More than 40 musical performances, workshops, lectures, wellness activities and more will help to inspire a celebration of diversity on campus year round during West Virginia University’s annual Diversity Week held Oct. 17-22. This year’s theme is “Let It Shine.”
“During this week, we celebrate the richness of the many cultures here at the University, and it is an opportunity for diversity to shine throughout the campus and the Morgantown community,” said Jennifer McIntosh, executive director of the WVU President’s Office for Social Justice.
This year’s event focuses on building an inclusive community and is collaboratively planned by the WVU President’s Office for Social Justice, the Monongalia County School System and the city of Morgantown.
A celebration of Indian culture called Tarang will kick off Diversity Week on Saturday, Oct. 17 in honor of the Indian festival of lights called Diwali.
“In India, Diwali is typically celebrated during the fall season – on the day of festival, people traditionally light ‘diyas’ or earthen lamps in their homes and conduct ‘pujas’ or prayer ceremonies. They also get together with family and friends, exchange gifts and share their meals,” said Mayuri Mukherjee, public relations coordinator for the WVU Indian Students Association. “The greater significance of Diwali goes beyond its religious concerns and lies in its celebration of the universal values that have united societies for centuries – peace, love and goodness.”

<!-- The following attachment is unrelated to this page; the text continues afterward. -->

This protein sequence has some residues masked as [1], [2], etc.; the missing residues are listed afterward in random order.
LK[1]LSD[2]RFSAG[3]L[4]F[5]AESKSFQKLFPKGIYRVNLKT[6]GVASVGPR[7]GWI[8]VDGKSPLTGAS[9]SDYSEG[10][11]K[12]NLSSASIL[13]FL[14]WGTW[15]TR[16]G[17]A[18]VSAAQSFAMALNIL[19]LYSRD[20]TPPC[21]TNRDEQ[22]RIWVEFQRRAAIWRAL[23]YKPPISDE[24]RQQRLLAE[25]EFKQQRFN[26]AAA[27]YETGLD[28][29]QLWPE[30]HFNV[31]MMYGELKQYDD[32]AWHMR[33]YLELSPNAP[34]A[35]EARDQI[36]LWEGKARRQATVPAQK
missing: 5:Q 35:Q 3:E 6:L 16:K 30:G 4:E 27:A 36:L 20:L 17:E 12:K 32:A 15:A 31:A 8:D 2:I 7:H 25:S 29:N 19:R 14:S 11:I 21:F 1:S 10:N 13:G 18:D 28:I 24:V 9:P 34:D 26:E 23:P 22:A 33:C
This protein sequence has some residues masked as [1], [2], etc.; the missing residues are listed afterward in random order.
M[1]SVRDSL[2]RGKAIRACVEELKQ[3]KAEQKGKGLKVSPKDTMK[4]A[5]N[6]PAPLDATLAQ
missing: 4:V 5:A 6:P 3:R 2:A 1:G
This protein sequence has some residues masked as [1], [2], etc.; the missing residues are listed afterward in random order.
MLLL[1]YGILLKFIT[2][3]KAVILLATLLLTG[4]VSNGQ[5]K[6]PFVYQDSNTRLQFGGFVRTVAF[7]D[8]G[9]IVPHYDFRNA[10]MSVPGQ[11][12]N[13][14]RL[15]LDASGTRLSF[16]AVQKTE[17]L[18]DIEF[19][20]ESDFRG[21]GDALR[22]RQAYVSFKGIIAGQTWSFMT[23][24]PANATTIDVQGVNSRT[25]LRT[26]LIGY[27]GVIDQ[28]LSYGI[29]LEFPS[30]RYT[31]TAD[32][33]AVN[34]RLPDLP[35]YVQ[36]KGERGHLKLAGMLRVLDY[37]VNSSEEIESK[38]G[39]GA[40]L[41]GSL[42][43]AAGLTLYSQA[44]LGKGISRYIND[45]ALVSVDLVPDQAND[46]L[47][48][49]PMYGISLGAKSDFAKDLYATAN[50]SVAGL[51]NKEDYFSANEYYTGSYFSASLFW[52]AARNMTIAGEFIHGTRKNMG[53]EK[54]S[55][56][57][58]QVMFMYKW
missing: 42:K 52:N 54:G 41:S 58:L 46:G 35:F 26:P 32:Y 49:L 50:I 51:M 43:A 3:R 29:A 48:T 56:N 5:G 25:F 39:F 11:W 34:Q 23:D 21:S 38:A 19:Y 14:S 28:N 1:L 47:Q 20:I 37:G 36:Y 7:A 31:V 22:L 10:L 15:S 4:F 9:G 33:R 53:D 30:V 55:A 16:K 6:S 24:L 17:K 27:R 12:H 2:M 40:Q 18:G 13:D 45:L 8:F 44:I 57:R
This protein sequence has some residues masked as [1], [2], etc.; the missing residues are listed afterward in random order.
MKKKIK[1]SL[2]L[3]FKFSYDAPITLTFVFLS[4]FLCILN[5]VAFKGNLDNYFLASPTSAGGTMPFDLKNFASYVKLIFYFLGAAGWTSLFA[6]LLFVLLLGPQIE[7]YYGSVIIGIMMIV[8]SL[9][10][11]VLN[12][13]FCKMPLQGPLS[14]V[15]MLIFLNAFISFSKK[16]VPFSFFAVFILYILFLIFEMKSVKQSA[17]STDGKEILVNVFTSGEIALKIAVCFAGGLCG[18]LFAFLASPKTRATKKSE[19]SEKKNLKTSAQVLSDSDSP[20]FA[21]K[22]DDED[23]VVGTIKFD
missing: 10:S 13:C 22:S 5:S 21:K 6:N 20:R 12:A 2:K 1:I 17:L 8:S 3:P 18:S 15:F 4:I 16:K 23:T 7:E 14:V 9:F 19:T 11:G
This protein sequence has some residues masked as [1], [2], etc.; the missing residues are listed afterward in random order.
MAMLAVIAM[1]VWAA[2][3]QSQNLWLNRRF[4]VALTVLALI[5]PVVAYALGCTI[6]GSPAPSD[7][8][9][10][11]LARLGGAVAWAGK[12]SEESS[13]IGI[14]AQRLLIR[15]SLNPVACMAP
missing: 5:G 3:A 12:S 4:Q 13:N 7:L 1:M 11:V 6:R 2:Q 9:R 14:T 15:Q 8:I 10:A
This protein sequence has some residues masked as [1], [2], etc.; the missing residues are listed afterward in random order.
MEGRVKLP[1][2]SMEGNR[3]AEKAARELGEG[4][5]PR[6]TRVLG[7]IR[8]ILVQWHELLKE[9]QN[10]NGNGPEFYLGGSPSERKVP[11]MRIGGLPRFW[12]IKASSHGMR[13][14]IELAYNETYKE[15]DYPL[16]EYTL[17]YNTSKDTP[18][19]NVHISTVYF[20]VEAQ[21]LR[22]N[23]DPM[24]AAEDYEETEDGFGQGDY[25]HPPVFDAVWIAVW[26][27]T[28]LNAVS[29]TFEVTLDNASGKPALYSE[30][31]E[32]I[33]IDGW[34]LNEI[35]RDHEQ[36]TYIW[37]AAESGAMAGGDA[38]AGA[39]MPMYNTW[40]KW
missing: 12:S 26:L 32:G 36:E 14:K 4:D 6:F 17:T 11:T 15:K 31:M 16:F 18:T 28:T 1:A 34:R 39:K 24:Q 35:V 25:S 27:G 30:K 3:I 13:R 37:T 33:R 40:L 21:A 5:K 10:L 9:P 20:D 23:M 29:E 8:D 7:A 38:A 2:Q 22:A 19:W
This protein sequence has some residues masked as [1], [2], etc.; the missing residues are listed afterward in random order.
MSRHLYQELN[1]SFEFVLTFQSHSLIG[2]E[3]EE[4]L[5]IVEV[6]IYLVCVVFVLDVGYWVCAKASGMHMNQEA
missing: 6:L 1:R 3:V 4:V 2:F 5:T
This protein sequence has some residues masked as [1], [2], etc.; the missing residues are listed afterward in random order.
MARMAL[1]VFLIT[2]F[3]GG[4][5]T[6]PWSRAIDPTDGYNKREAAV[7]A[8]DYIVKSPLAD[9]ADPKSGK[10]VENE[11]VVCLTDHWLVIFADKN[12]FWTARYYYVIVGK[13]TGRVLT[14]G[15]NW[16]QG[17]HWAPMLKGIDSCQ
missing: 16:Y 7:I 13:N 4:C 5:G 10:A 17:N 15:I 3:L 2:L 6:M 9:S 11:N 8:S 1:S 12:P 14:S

The Tarang includes a dinner at Hatfields in the Mountainlair from 5-7 p.m. and a Diwali event in the ballrooms until 9 p.m.
Here are some highlights of Diversity Week:
Sunday, Oct. 18
International students will continue their Mini-World Cup soccer tournament during Diversity Week on the Mountainlair Plaza green at 1 p.m. Members of the public and WVU community are invited to attend a community potluck picnic from 5:30-7:30 p.m. at the Dorsey Knob Lodge sponsored by the Community Coalition for Social Justice.
Monday, Oct. 19
The International Festival will celebrate the many cultures that make WVU unique from 10 a.m.-5 p.m. The event features customs and traditions from students’ native lands sponsored by the Office of International Students and Scholars. At noon, there will be Afro-Brazilian drumming in the Mountainlair Commons and bellydancing in the Rhododendron Room at 5 p.m.
Tuesday, Oct. 20
At 11:30 a.m., a peace tree ceremony will be held outside of Martin Hall/Woodburn Circle which will mark the anniversary of Columbus’s landing in the Americas and commemorates the University’s commitment to the rediscovery of America’s Indian heritage. The event features native drumming and an appearance by “Thunder,” a bald eagle from the West Virginia Raptor Rehabilitation Center.
Wednesday, Oct. 21
The Women of Color Luncheon at 11:30 a.m. in the Mountainlair Ballrooms will feature entertainment by the Balafon West African Dance Ensemble. Keynote speaker will be Dr. Sadie Gregory of Coppin State University. She is an author and lecturer on national issues of banking, finance and the economics of discrimination.
Thursday, Oct. 22
Representatives from Hearts of Gold, a seeing-eye dog service will demonstrate how Golden Retrievers are trained to help accommodate the needs of people who are blind or vision impaired at 10 a.m. The WVU Schools of Medicine, Dentistry, Nursing, and Pharmacy will host a diversity fair at 11 a.m. in the Health Sciences Commons Area. Exhibits will showcase student outreach efforts around the world, and there will also be food samplings and music. Other presentations and events continue throughout the day, and Diversity Week will conclude with a steel drum concert in the Mountainlair Ballrooms at 7:30 p.m. The event is free and open to the public.
The WVU community and general public are encouraged to participate in Diversity Week events. For a full schedule and more information, see http://socialjustice.wvu.edu/news_and_events/diversity_week_2009/.
CONTACT: Sharon Mallow, President’s Office for Social Justice